The documentary was broadcast by Al Arabiya channel, which attracted more than 12 million viewers. Naji al-Jerf has escaped several assassination attempts before his death. Turkish security services have failed on one of them by defusing an explosive under his car. Al Jerf was killed in Gaziantep, where he had been since leaving Syria in 2012, he was preparing to leave Gaziantep on a Turkish Airlines flight for France with his family around the time he was assassinated. Before Al Jerf was shot, he has been receiving death threats from ISIS over fake Facebook accounts, his death happened during the day around 3:20 p.m. when he was at a restaurant to order some food for his daughters. While he was waiting outside in front of the restaurant, in downtown Gaziantep, a white car drove by and a masked man with a silencer shot Al Jerf, he was taken to the Aralık State Hospital where he died. Daesh claimed responsibility for the murder that night; this organization claimed responsibility for the murder of two of his colleagues, beheaded in early November 2015 in Şanliurfa, Turkey.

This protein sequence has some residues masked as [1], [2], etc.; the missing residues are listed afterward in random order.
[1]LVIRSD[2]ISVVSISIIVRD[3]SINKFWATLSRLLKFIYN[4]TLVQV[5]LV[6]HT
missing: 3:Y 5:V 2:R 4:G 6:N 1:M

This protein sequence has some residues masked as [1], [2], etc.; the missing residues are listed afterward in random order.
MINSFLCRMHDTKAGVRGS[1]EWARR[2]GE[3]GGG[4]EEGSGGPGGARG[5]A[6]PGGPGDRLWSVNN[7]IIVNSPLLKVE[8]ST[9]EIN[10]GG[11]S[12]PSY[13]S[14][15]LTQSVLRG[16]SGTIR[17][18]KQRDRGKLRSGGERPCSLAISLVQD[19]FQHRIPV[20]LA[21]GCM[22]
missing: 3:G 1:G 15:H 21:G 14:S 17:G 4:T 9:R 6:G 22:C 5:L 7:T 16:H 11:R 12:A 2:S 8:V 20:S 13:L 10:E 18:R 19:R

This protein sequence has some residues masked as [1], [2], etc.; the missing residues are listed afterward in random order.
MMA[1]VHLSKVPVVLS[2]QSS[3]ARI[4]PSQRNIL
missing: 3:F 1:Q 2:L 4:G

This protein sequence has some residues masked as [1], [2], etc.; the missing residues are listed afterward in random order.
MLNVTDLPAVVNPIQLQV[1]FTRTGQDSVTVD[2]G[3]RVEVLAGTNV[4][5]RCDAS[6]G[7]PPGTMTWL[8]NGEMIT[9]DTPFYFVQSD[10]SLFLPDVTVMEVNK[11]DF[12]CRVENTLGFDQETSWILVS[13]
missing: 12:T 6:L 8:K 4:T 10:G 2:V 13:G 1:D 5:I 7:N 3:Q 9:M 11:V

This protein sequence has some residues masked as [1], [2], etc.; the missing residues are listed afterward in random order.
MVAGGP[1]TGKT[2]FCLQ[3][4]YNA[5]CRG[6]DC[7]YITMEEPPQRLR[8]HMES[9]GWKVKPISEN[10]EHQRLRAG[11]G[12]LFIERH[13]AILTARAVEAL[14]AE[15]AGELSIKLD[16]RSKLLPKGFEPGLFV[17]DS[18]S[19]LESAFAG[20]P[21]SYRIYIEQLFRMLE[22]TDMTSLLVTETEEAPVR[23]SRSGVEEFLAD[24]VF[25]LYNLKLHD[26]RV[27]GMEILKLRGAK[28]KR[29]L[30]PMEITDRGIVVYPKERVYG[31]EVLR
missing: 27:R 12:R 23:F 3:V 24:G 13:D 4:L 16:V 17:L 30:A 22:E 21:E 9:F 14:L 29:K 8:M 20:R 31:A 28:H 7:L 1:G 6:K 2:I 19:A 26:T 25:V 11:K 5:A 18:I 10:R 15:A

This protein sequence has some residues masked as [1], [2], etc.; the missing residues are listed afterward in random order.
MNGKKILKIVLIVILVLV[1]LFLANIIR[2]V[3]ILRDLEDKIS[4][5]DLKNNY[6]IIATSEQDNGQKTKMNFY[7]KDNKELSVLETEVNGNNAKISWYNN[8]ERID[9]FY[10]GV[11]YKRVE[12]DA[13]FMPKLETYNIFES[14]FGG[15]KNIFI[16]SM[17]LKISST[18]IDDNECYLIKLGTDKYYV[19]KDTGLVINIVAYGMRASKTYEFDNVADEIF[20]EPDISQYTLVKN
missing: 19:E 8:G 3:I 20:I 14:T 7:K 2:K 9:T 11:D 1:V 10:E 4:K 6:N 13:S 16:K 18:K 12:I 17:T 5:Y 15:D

Naji Al Jerf was one of the co-founders of Raqqa Is Being Slaughtered Silently and a spokesperson for the organization. He helped deliver aid to the intentionally displaced, he trained others with making documentaries. Irina Bokova, director-general of UNESCO, said, "I trust that the investigation of the murder of Naji Jerf will bear fruit and that those responsible for this crime will face trial."A spokesperson for the Committee to Protect Journalists said, "We call on Turkish authorities to bring the killers of Naji Jerf to justice swiftly and transparently, to step up measures to protect all Syrian journalists on Turkish soil."After his death, people started sharing the documentary footage about ISIS that he had original posted on YouTube. The footage spread through other social media along with statements reacting to his work. Al Jerf was liked by many Syrian opposition activists. Hasan, Al Jerf's friend, said "I do expect and hope that the Turkish authorities will find the killer. If not, we won't forget him and this case will not be forgotten."